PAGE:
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John Kerry: Cyber threats are 'modern-day nuclear weapons'

Foreign cyber-threats are “the modern day, 21st century nuclear weapons equivalent," Kerry said before the Senate Foreign Relations Committee. "We’re going to have to engage in cyber diplomacy and cyber negotiations and try to establish rules of the road that help us cope with this challenge."

“Every day while we sit here right now certain countries are attacking our systems,” he added. “They are trying to hack into classified information to various agencies of our government."

Kerry was responding to a question from Sen. Dick Durbin (D.-Ill.) who called the “war involving the invisible workings of computers…the most serious threat facing us today."

Kerry also mentioned state-sponsored cyber-war as a very real concern, noting that there “are some countries we are currently engaged with” which have a “very good understanding of this power and are pursuing it.”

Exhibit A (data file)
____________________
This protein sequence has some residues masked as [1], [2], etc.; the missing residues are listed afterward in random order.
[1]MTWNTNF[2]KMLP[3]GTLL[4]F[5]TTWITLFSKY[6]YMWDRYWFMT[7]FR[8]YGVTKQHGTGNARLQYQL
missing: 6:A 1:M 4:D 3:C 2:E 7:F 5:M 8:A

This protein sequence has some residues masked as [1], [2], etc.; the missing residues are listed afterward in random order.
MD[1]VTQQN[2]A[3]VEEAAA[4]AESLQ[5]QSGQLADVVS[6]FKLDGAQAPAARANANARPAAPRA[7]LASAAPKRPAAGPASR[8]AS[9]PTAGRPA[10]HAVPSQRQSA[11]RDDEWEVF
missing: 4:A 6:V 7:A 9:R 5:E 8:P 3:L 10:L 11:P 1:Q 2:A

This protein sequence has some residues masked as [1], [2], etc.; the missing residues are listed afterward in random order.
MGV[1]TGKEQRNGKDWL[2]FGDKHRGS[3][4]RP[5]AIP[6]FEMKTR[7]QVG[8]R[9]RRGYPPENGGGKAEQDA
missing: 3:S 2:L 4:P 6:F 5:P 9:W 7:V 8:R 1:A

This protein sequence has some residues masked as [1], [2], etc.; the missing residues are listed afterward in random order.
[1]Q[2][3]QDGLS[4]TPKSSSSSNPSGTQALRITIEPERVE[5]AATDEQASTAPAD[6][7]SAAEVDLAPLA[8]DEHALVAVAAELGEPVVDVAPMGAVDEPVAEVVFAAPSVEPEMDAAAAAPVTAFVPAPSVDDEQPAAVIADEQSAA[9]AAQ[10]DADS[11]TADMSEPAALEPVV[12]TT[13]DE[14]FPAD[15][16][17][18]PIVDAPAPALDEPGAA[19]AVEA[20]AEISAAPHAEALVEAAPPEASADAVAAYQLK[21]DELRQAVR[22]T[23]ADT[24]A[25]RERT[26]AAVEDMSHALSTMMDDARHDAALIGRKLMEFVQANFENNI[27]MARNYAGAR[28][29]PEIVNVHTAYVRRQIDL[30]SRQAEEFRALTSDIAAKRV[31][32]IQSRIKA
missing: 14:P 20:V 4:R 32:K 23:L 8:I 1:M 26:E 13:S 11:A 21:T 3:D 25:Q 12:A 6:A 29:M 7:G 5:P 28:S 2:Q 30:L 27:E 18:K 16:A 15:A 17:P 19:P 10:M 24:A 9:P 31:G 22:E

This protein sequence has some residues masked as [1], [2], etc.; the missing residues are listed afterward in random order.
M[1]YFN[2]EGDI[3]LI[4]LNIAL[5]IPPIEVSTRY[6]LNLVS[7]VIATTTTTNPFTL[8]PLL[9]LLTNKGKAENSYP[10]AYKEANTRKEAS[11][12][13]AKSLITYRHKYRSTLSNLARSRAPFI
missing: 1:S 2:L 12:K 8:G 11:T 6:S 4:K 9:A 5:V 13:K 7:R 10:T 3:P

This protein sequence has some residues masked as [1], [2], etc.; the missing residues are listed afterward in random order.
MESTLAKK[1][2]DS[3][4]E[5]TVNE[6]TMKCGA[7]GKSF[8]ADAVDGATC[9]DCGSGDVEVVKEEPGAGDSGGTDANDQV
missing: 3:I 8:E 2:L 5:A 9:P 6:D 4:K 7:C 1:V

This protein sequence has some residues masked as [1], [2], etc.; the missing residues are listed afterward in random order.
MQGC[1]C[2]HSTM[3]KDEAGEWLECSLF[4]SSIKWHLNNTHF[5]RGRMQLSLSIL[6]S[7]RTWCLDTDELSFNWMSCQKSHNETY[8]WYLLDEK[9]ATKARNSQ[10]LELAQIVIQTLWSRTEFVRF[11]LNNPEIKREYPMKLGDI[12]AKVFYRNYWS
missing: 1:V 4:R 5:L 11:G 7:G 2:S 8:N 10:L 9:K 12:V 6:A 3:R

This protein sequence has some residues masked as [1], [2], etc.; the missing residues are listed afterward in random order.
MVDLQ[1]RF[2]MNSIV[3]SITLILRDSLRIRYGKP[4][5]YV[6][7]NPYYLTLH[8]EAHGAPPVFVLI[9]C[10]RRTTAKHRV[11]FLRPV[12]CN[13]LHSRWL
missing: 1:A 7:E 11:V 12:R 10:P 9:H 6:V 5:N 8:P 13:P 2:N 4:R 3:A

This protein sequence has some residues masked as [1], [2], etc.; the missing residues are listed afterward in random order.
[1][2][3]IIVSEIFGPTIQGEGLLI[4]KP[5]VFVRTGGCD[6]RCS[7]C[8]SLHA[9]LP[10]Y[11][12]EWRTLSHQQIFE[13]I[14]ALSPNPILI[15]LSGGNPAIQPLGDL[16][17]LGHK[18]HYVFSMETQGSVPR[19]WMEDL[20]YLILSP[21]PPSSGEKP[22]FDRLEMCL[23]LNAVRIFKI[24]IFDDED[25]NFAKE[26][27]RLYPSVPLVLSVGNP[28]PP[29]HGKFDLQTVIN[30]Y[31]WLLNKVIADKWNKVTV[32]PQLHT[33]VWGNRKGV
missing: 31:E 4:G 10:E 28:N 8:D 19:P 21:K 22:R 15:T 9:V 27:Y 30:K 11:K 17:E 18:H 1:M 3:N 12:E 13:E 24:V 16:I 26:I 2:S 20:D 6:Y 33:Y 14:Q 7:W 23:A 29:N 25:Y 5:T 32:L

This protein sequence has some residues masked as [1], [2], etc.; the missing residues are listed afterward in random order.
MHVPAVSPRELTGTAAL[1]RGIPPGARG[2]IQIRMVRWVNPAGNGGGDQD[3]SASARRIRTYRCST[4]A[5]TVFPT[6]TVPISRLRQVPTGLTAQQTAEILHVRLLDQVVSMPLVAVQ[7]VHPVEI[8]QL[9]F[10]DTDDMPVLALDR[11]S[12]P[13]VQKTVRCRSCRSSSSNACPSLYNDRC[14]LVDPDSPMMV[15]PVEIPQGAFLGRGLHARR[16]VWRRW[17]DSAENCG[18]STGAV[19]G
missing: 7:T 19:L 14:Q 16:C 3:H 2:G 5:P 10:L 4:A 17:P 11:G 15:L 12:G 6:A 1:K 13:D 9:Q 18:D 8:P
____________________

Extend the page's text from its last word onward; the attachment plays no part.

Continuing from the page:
He added, "It's threatening to our power grid, it's threatening to our communications and it's threatening to our capacity to respond, and there are people out there who know it.”

The focus on the cyber aspect of national security is becoming an increasingly loud drumbeat. Kerry’s comments echo the sentiments of US Defense Secretary Leon Panetta, who warned last fall that the US is in danger of a “cyber-Pearl Harbor” attack against critical infrastructure, like the power grid, the public water supply or even passenger trains. Unlike Kerry, Panetta named names, fingering China, Russia, Iran and militant groups as the biggest likely perpetrators of such an attack.

The comments also dovetail with the introduction by Senate Democrats of the Cybersecurity and American Cyber Competitiveness Act of 2013, recommending that a combined public-private consensus be built to address the growing volume of threats to national security.

The bill, sponsored by Sens. Jay Rockefeller (D-W.V.), Dianne Feinstein (D-Calif.) and Tom Carper (D-Del.), hopes to succeed where the 2012 Cyber Security Act failed, defeated by Republican filibuster after months of bipartisan discussions.

Absent a signed bill, the White House is expected to eventually enact some of the cybersecurity provisions outlined in the 2012 bill, using an executive order.

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